Podcast #128: We chat with Kent C Dodds about why he loves React and discuss what life was like in the dark days before Git. Listen now.
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Investing is growing money over a longer time frame. When appropriate a specific tag like stocks, mutual funds etc should additionally be used.

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Which formula you use depends on your reason for making the calculation. Return on investment is by definition the return on invested capital. That is, you calculate your returns based on what you in …
answered Dec 26 '18 by Lawrence
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Valuations aside, buyers of good domain names tend not to be repeat customers. After all, they bought a good name, so they’d probably start doing something with it, rather than looking out for the nex …
answered Sep 6 '18 by Lawrence
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When you invest in a non-GBP asset such as S&P (USD) or Developed Markets Gov Bonds (various currencies), you participate in the asset's volatility as well as the currency volatility. Consider the S& …
answered Sep 7 by Lawrence
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The prior exercise to rebalancing is checking whether you still want to hold each share. If you don’t, sell it before the rebalancing exercise. If you do and it’s cheap, that’s a buying opportunity. …
answered Mar 5 by Lawrence
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Modern money is based on promises rather than intrinsic value. A $10 bill (banknote / cash) is a promise that its issuer (bank / government) will provide $10 value on presentation of that note. That …
answered Aug 22 by Lawrence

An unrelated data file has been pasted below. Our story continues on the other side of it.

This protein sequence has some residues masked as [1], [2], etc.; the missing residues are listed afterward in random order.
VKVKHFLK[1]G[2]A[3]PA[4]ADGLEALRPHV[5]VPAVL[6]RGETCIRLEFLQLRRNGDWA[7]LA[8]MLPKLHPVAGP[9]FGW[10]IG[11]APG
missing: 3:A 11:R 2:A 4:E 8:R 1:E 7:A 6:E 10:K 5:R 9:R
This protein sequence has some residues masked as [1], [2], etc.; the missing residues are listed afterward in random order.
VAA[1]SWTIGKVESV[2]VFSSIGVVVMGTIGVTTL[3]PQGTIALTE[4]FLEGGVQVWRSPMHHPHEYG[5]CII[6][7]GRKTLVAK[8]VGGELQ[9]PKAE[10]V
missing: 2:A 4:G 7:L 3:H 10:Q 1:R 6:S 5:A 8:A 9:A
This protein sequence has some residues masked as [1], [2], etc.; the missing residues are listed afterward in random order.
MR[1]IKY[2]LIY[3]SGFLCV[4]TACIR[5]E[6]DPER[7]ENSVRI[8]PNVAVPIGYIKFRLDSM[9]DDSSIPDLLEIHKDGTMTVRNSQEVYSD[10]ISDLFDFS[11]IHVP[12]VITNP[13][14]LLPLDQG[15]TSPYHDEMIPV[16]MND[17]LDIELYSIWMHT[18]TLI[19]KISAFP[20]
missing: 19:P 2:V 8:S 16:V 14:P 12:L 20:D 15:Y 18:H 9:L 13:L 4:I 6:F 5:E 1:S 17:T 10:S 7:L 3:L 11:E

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Nobody; or at least, no individual counterparty. Let’s use (mostly) @Michael’s labels of borrowing securities from beneficial owner A via broker B, sell high to C and buy back low from D. Note that i …
answered Oct 14 by Lawrence
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The call option writer gets the option premium. If the option is exercised, the option writer gets the agreed price but bears their own cost of acquiring the underlying share. There may be transaction …
answered 2 days ago by Lawrence
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Your principal will last indefinitely if your interest rate (or equivalent) is at least 10%. Otherwise, spreadsheets come in very handy for these sorts of questions. Here are some formulae you can us …
answered Oct 27 '18 by Lawrence
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Asking "Why do investors invest in 'XYZ' style" is often a matter of soliciting opinions, so I don't pretend to be comprehensive in this answer. By way of disclaimer: this answer is also not professio …
answered Sep 19 by Lawrence
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You reference the Great Recession specifically, which was the 2007-2009 recession. The bear market of 2007-2009 lasted 1.3 years and sent the S&P 500 down by 50.9%. - investopedia, A History of …
answered Sep 11 by Lawrence
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It goes something like this: if something worth $10 today will cost $11 next year, then being paid $11 next year should only be counted as earning $10 today. That is, you discount the expected (futur …
answered Jan 28 by Lawrence
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Here are 5 basic asset classes: Cash - money in the bank; Bonds - like term deposits, but these are notes issued by governments or companies (often called "fixed interest" but there are also bonds t …
answered Sep 24 '18 by Lawrence
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Suppose you bought a house for $300k. Then you put in $20k of furniture and $50k of renovations. By the time you’re ready to sell, the CPI has gone up by 5%. And maybe the house itself has deteriorate …
answered May 3 by Lawrence
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To hedge against currency risk, you can convert your base currency to the trading currency first, then set up a forward exchange contract to convert the trading currency back to your base currency. T …
answered Sep 10 by Lawrence
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You ask: Any thoughts on how risky such a loan would be? The simple answer is that it is riskier than whatever you invest in. Other answers have addressed the possibility that the value of your …
answered Sep 17 by Lawrence

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